On topic — this should be a reblog with a shit-for-examples disclaimer.

        Liked by 1 person

      4. Looking for his voice. Which he found early on. There’s some ‘Me, Too!’ stuff in there like we all do. But he had a way of dragging you into the story in a straight line. “Bad” EL is still better than 98% of what we see out there these days. Some day we’ll talk about authors’ obsession with effing Cuba and why, when you’re rocking your gig would you want to write “serious” or historical fiction or historical backdrops to fiction? To get your money’s worth out of your research assistant?

        Liked by 1 person

  2. Control +F works for me, but then you have to think of a word to put in the box that brings you to the part of the manuscript where you can get the information from. I know it’s strange, but it works for me every time.

    Liked by 1 person

    1. As long as you can remember a context you’re good. I do that looking for where did I mention X activity or location. But for me Word is so clumsy by comparison for long or segmented documents.

      Liked by 1 person

  3. Goddamn it…I’m gonna have to switch to Scrivener. My Ulysses whatever expires next month and every damn time they release an update, it’s like navigating a labyrinth to learn what changed or improved.
    Best part?
    I never use the damn updates, so where’s the value? I basically use the site as a repository for my stories, much like WordPress is a therapeutic self-storage for my frustrations and whimsy.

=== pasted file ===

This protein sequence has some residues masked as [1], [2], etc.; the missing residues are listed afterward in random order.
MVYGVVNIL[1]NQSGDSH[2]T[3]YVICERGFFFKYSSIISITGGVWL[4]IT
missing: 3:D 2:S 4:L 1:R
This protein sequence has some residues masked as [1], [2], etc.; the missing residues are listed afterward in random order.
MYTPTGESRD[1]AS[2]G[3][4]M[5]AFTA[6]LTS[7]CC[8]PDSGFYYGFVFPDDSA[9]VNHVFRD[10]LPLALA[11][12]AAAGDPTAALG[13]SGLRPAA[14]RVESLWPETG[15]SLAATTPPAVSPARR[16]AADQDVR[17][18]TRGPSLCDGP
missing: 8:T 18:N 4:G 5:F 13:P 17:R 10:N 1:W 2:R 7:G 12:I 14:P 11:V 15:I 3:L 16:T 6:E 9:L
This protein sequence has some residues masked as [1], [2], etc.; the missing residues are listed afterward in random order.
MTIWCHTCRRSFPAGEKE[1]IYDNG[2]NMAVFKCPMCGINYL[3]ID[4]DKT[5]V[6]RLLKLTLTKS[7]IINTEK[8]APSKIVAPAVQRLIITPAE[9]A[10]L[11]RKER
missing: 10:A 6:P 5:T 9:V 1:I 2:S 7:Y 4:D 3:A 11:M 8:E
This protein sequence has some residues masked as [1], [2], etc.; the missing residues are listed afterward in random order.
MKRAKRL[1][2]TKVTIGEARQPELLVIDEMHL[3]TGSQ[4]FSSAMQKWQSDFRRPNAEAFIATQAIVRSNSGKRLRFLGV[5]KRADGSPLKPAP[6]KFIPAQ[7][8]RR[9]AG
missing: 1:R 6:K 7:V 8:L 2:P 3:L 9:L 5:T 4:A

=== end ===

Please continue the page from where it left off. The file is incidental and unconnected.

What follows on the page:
Fine! I’ll start looking into subscribing to Scrivener.

    Liked by 1 person

      1. You know, in a purely psychological sense it could be argued that in the persona of “author,’ “author” is all of “them.” More of them are merely more of “author.” Which would lead “author” down the path to self-discovery and further into self-awareness, but I have generally associated a good deal of “self-aware’ as “self-absorbed”. As a consequence, I live vicariously through and with my fictional selves without stopping to ponder why.
        Unless you were talking detail and then forget that because detail is not my thing. Someone says to me “an old chipped formica table and a stack of dishes in the sink” I can go to a dirty kitchen without a page and a half of stuff that neither I or the reader really care about. Oh, look, Aunt Maude’s collection of 97 penguins. With notecards! She got one in Niagra Falls, and one in Guam and this one came from Florida! and..and…and. The same with characters. That’s the reader’s job.

        Liked by 1 person